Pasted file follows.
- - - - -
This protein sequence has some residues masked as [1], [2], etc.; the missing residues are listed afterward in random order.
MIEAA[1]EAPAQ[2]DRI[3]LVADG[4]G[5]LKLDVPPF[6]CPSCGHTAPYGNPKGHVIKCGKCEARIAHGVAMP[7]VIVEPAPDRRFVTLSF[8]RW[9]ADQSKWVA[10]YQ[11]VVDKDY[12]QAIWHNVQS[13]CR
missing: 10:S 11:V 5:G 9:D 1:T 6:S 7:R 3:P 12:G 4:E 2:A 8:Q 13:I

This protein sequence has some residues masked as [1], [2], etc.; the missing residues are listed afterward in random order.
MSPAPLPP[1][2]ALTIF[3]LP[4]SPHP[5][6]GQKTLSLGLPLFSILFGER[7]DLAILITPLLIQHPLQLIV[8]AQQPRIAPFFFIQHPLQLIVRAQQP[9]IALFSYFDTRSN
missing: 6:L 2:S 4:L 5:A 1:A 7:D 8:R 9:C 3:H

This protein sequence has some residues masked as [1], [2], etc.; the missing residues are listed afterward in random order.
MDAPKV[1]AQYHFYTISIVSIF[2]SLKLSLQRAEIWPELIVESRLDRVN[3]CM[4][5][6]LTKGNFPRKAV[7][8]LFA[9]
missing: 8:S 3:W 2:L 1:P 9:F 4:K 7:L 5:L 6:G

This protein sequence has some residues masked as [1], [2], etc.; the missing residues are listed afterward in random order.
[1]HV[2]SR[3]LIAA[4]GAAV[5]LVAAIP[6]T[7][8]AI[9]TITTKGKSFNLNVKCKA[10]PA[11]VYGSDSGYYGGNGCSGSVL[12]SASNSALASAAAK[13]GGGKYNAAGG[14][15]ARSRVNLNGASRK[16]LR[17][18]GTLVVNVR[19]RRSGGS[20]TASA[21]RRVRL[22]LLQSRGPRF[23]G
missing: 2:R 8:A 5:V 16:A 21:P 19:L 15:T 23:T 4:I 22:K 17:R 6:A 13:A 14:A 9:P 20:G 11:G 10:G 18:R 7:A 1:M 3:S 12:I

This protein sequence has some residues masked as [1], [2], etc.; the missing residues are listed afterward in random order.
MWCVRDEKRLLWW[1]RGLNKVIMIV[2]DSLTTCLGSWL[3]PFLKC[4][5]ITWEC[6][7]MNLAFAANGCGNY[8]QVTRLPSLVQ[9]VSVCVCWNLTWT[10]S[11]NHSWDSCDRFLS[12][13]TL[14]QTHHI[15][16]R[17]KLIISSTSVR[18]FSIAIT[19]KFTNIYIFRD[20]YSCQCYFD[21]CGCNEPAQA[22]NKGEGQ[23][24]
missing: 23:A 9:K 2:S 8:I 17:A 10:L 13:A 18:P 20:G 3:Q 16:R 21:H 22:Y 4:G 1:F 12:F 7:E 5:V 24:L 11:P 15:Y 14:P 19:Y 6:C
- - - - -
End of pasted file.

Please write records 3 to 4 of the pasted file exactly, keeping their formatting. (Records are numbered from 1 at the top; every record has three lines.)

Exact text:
This protein sequence has some residues masked as [1], [2], etc.; the missing residues are listed afterward in random order.
MDAPKV[1]AQYHFYTISIVSIF[2]SLKLSLQRAEIWPELIVESRLDRVN[3]CM[4][5][6]LTKGNFPRKAV[7][8]LFA[9]
missing: 8:S 3:W 2:L 1:P 9:F 4:K 7:L 5:L 6:G

This protein sequence has some residues masked as [1], [2], etc.; the missing residues are listed afterward in random order.
[1]HV[2]SR[3]LIAA[4]GAAV[5]LVAAIP[6]T[7][8]AI[9]TITTKGKSFNLNVKCKA[10]PA[11]VYGSDSGYYGGNGCSGSVL[12]SASNSALASAAAK[13]GGGKYNAAGG[14][15]ARSRVNLNGASRK[16]LR[17][18]GTLVVNVR[19]RRSGGS[20]TASA[21]RRVRL[22]LLQSRGPRF[23]G
missing: 2:R 8:A 5:V 16:A 21:P 19:L 15:T 23:T 4:I 22:K 17:R 6:A 13:A 14:A 9:P 20:G 11:G 10:G 18:R 7:A 1:M 3:S 12:I